PMCID: PMC2819780  PMID: 20195437
Ghana census data; area-based SES; Accra; socioeconomic inequalities
7.  Malaria incidence and efficacy of intermittent preventive treatment in infants (IPTi) 
Malaria Journal  2007;6:163.
Intermittent preventive antimalarial treatment in infants (IPTi) is currently evaluated as a malaria control strategy. Among the factors influencing the extent of protection that is provided by IPTi are the transmission intensity, seasonality, drug resistance patterns, and the schedule of IPTi administrations. The aim of this study was to determine how far the protective efficacy of IPTi depends on spatio-temporal variations of the prevailing incidence of malaria.
One thousand seventy infants were enrolled in a registered controlled trial on the efficacy of IPTi with sulphadoxine-pyrimethamine (SP) in the Ashanti Region, Ghana, West Africa ( NCT00206739). Stratification for the village of residence and the month of birth of study participants demonstrated that the malaria incidence was dependent on spatial (range of incidence rates in different villages 0.6–2.0 episodes/year) and temporal (range of incidence rates in children of different birth months 0.8–1.2 episodes/year) factors. The range of spatio-temporal variation allowed ecological analyses of the correlation between malaria incidence rates, anti-Plasmodium falciparum lysate IgG antibody levels and protective efficacies provided by IPTi.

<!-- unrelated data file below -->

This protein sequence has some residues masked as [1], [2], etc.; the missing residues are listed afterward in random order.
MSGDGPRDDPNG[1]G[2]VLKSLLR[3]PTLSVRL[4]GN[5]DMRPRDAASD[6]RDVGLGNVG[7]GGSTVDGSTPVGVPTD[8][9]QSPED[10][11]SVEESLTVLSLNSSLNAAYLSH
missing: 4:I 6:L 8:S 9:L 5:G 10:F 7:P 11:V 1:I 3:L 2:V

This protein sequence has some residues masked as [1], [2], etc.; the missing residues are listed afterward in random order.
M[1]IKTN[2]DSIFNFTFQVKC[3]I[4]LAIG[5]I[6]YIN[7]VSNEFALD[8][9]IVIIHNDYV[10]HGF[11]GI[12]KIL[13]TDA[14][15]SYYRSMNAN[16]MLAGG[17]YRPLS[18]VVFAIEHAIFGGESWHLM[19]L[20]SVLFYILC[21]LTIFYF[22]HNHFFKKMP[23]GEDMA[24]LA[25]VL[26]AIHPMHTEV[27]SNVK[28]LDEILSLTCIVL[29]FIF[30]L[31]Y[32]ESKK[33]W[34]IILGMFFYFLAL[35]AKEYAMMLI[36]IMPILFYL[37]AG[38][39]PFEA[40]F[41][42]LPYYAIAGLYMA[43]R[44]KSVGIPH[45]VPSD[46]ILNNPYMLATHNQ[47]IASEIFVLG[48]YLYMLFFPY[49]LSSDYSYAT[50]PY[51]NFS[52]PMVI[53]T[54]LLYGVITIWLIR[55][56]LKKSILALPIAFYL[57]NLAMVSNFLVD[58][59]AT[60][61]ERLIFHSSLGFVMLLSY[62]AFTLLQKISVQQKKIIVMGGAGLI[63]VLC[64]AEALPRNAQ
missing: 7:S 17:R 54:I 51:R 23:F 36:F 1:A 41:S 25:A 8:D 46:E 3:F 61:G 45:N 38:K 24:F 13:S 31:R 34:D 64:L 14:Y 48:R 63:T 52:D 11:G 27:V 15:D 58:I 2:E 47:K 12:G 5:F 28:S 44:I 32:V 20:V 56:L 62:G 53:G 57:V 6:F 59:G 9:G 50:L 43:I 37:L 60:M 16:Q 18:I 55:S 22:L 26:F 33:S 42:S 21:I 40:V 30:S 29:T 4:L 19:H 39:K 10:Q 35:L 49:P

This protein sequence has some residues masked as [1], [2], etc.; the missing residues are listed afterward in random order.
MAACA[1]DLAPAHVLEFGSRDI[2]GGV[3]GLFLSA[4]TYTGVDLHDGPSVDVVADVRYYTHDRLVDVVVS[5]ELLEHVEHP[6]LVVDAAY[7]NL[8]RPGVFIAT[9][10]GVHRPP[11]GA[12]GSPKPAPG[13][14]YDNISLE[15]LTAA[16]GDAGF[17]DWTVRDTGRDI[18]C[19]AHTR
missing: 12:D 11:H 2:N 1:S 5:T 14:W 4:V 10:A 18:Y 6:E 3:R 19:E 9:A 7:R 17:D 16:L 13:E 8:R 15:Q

Protective efficacy of the first SP administration was positively correlated with malaria incidences in children living in a distinct village or born in a distinct month (R2 0.48, p < 0.04 and R2 0.63, p < 0.003, respectively). Corresponding trends were seen after the second and third study drug administration. Accordingly, IgG levels against parasite lysate increased with malaria incidence. This correlation was stronger in children who received IPTi, indicating an effect modification of the intervention.
The spatial and temporal variations of malaria incidences in a geographically and meteorologically homogeneous study area exemplify the need for close monitoring of local incidence rates in all types of intervention studies. The increase of the protective efficacy of IPTi with malaria incidences may be relevant for IPTi implementation strategies and, possibly, for other malaria control measures.
PMCID: PMC2234423  PMID: 18067679

Results 1-7 (7)